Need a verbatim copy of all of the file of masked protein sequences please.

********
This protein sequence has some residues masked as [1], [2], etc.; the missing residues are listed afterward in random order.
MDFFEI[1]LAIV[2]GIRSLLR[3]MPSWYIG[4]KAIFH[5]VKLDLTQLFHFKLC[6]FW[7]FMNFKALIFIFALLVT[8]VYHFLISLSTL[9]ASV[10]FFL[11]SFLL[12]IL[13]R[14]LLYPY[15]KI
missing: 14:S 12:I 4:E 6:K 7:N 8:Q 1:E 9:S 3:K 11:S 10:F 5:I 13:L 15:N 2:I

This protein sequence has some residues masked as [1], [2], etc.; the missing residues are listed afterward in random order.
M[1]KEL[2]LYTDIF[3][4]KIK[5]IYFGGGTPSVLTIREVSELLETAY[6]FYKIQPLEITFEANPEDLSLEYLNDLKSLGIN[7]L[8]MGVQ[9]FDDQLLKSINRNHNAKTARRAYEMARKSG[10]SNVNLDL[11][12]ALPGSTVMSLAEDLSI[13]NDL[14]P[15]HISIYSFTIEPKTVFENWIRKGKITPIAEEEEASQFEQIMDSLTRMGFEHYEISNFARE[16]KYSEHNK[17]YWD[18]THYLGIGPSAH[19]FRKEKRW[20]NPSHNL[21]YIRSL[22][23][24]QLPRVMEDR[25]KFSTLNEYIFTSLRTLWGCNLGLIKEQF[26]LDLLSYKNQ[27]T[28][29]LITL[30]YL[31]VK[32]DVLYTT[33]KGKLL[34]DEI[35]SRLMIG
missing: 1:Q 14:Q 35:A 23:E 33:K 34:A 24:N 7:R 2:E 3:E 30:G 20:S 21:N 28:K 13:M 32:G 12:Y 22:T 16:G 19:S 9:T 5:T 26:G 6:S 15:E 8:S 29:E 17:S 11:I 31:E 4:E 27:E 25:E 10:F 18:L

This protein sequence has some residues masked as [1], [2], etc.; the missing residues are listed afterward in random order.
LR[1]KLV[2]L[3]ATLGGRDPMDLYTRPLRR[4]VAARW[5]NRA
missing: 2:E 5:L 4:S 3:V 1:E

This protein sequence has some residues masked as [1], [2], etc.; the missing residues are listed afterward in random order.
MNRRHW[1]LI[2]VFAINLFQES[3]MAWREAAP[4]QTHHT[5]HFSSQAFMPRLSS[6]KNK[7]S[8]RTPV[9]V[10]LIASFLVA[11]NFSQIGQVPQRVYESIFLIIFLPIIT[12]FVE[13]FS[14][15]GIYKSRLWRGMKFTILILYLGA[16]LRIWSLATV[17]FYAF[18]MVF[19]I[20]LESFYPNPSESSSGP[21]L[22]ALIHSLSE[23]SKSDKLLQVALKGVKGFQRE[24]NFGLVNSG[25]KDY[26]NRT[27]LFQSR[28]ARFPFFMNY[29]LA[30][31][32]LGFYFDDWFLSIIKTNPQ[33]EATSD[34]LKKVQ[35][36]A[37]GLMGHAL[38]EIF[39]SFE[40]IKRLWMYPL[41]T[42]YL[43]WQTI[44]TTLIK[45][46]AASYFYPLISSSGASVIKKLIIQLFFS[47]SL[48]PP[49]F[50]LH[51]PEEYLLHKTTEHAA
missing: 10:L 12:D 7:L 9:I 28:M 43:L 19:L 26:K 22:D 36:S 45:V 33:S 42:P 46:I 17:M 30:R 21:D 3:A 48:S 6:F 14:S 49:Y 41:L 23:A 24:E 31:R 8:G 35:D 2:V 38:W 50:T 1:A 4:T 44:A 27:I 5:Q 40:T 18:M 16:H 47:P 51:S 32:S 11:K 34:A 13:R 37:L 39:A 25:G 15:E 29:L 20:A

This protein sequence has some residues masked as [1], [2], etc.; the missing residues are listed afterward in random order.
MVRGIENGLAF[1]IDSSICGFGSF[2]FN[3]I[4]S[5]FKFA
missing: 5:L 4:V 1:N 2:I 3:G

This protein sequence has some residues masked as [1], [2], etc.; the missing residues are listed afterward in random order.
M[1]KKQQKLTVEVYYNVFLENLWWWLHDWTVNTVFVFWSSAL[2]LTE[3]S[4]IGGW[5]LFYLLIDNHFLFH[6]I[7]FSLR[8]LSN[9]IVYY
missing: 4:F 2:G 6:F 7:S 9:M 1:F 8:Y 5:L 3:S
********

This protein sequence has some residues masked as [1], [2], etc.; the missing residues are listed afterward in random order.
MDFFEI[1]LAIV[2]GIRSLLR[3]MPSWYIG[4]KAIFH[5]VKLDLTQLFHFKLC[6]FW[7]FMNFKALIFIFALLVT[8]VYHFLISLSTL[9]ASV[10]FFL[11]SFLL[12]IL[13]R[14]LLYPY[15]KI
missing: 14:S 12:I 4:E 6:K 7:N 8:Q 1:E 9:S 3:K 11:S 10:F 5:I 13:L 15:N 2:I

This protein sequence has some residues masked as [1], [2], etc.; the missing residues are listed afterward in random order.
M[1]KEL[2]LYTDIF[3][4]KIK[5]IYFGGGTPSVLTIREVSELLETAY[6]FYKIQPLEITFEANPEDLSLEYLNDLKSLGIN[7]L[8]MGVQ[9]FDDQLLKSINRNHNAKTARRAYEMARKSG[10]SNVNLDL[11][12]ALPGSTVMSLAEDLSI[13]NDL[14]P[15]HISIYSFTIEPKTVFENWIRKGKITPIAEEEEASQFEQIMDSLTRMGFEHYEISNFARE[16]KYSEHNK[17]YWD[18]THYLGIGPSAH[19]FRKEKRW[20]NPSHNL[21]YIRSL[22][23][24]QLPRVMEDR[25]KFSTLNEYIFTSLRTLWGCNLGLIKEQF[26]LDLLSYKNQ[27]T[28][29]LITL[30]YL[31]VK[32]DVLYTT[33]KGKLL[34]DEI[35]SRLMIG
missing: 1:Q 14:Q 35:A 23:E 33:K 34:A 24:N 7:R 2:E 3:E 30:G 20:S 21:N 28:K 13:M 32:G 12:Y 22:T 16:G 19:S 9:T 5:T 26:G 6:S 15:E 8:S 29:E 17:S 11:I 31:E 4:E 27:E 25:E 10:F 18:L

This protein sequence has some residues masked as [1], [2], etc.; the missing residues are listed afterward in random order.
LR[1]KLV[2]L[3]ATLGGRDPMDLYTRPLRR[4]VAARW[5]NRA
missing: 2:E 5:L 4:S 3:V 1:E

This protein sequence has some residues masked as [1], [2], etc.; the missing residues are listed afterward in random order.
MNRRHW[1]LI[2]VFAINLFQES[3]MAWREAAP[4]QTHHT[5]HFSSQAFMPRLSS[6]KNK[7]S[8]RTPV[9]V[10]LIASFLVA[11]NFSQIGQVPQRVYESIFLIIFLPIIT[12]FVE[13]FS[14][15]GIYKSRLWRGMKFTILILYLGA[16]LRIWSLATV[17]FYAF[18]MVF[19]I[20]LESFYPNPSESSSGP[21]L[22]ALIHSLSE[23]SKSDKLLQVALKGVKGFQRE[24]NFGLVNSG[25]KDY[26]NRT[27]LFQSR[28]ARFPFFMNY[29]LA[30][31][32]LGFYFDDWFLSIIKTNPQ[33]EATSD[34]LKKVQ[35][36]A[37]GLMGHAL[38]EIF[39]SFE[40]IKRLWMYPL[41]T[42]YL[43]WQTI[44]TTLIK[45][46]AASYFYPLISSSGASVIKKLIIQLFFS[47]SL[48]PP[49]F[50]LH[51]PEEYLLHKTTEHAA
missing: 10:L 12:D 7:L 9:I 28:M 43:L 19:L 26:K 22:D 36:S 45:V 33:S 42:P 46:I 17:M 30:R 21:D 3:A 48:S 6:F 14:S 49:Y 41:L 23:A 24:E 31:R 8:G 35:D 2:V 38:W 50:T 1:A 4:T 44:A 27:I 5:Q 40:T 18:M 16:H 47:P 51:S 32:S 11:K 34:A 13:R 37:L 39:A 25:G 15:E 29:L 20:A

This protein sequence has some residues masked as [1], [2], etc.; the missing residues are listed afterward in random order.
MVRGIENGLAF[1]IDSSICGFGSF[2]FN[3]I[4]S[5]FKFA
missing: 5:L 4:V 1:N 2:I 3:G

This protein sequence has some residues masked as [1], [2], etc.; the missing residues are listed afterward in random order.
M[1]KKQQKLTVEVYYNVFLENLWWWLHDWTVNTVFVFWSSAL[2]LTE[3]S[4]IGGW[5]LFYLLIDNHFLFH[6]I[7]FSLR[8]LSN[9]IVYY
missing: 4:F 2:G 6:F 7:S 9:M 1:F 8:Y 5:L 3:S